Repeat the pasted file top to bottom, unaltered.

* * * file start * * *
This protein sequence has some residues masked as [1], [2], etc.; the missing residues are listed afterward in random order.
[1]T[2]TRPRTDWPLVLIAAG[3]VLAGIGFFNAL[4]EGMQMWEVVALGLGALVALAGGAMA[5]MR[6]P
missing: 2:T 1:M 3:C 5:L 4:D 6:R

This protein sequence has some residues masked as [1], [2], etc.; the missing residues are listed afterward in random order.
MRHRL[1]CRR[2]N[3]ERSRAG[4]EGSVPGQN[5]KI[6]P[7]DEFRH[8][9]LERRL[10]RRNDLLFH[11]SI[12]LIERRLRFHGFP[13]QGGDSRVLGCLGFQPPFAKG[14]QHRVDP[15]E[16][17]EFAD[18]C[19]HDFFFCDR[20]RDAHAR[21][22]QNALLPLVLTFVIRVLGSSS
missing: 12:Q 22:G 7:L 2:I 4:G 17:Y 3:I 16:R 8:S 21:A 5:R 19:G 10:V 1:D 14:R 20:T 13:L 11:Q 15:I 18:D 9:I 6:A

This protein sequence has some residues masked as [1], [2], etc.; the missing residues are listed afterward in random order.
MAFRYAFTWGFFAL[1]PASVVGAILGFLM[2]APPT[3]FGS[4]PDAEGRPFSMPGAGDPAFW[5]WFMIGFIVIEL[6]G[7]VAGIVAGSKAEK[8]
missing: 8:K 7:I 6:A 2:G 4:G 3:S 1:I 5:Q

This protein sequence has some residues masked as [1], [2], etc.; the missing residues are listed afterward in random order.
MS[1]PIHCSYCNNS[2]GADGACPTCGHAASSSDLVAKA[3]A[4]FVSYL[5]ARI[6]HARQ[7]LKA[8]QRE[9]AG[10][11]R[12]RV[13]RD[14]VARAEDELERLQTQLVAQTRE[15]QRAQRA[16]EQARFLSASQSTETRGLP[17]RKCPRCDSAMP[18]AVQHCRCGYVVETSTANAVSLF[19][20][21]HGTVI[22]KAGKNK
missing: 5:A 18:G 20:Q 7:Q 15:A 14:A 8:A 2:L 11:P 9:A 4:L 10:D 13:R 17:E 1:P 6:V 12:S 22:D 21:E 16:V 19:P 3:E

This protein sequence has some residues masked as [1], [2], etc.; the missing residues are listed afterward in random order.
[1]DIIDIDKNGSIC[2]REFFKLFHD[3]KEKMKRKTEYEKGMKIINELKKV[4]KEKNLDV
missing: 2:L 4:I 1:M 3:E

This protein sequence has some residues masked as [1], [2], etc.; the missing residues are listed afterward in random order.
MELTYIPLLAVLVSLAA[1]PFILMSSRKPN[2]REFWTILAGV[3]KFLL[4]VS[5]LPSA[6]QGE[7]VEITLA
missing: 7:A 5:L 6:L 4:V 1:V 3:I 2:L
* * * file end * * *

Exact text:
This protein sequence has some residues masked as [1], [2], etc.; the missing residues are listed afterward in random order.
[1]T[2]TRPRTDWPLVLIAAG[3]VLAGIGFFNAL[4]EGMQMWEVVALGLGALVALAGGAMA[5]MR[6]P
missing: 2:T 1:M 3:C 5:L 4:D 6:R

This protein sequence has some residues masked as [1], [2], etc.; the missing residues are listed afterward in random order.
MRHRL[1]CRR[2]N[3]ERSRAG[4]EGSVPGQN[5]KI[6]P[7]DEFRH[8][9]LERRL[10]RRNDLLFH[11]SI[12]LIERRLRFHGFP[13]QGGDSRVLGCLGFQPPFAKG[14]QHRVDP[15]E[16][17]EFAD[18]C[19]HDFFFCDR[20]RDAHAR[21][22]QNALLPLVLTFVIRVLGSSS
missing: 12:Q 22:G 7:L 2:I 4:G 17:Y 3:I 16:R 8:S 21:A 5:R 19:G 10:V 1:D 14:R 20:T 13:L 11:Q 15:I 18:D 9:I 6:A

This protein sequence has some residues masked as [1], [2], etc.; the missing residues are listed afterward in random order.
MAFRYAFTWGFFAL[1]PASVVGAILGFLM[2]APPT[3]FGS[4]PDAEGRPFSMPGAGDPAFW[5]WFMIGFIVIEL[6]G[7]VAGIVAGSKAEK[8]
missing: 8:K 7:I 6:A 2:G 4:G 3:S 1:I 5:Q

This protein sequence has some residues masked as [1], [2], etc.; the missing residues are listed afterward in random order.
MS[1]PIHCSYCNNS[2]GADGACPTCGHAASSSDLVAKA[3]A[4]FVSYL[5]ARI[6]HARQ[7]LKA[8]QRE[9]AG[10][11]R[12]RV[13]RD[14]VARAEDELERLQTQLVAQTRE[15]QRAQRA[16]EQARFLSASQSTETRGLP[17]RKCPRCDSAMP[18]AVQHCRCGYVVETSTANAVSLF[19][20][21]HGTVI[22]KAGKNK
missing: 5:A 18:G 20:Q 7:Q 15:A 14:A 8:A 2:L 11:P 9:A 4:L 10:D 13:R 17:E 1:P 6:V 12:S 22:D 21:E 16:V 19:P 3:E

This protein sequence has some residues masked as [1], [2], etc.; the missing residues are listed afterward in random order.
[1]DIIDIDKNGSIC[2]REFFKLFHD[3]KEKMKRKTEYEKGMKIINELKKV[4]KEKNLDV
missing: 2:L 4:I 1:M 3:E

This protein sequence has some residues masked as [1], [2], etc.; the missing residues are listed afterward in random order.
MELTYIPLLAVLVSLAA[1]PFILMSSRKPN[2]REFWTILAGV[3]KFLL[4]VS[5]LPSA[6]QGE[7]VEITLA
missing: 7:A 5:L 6:L 4:V 1:V 3:I 2:L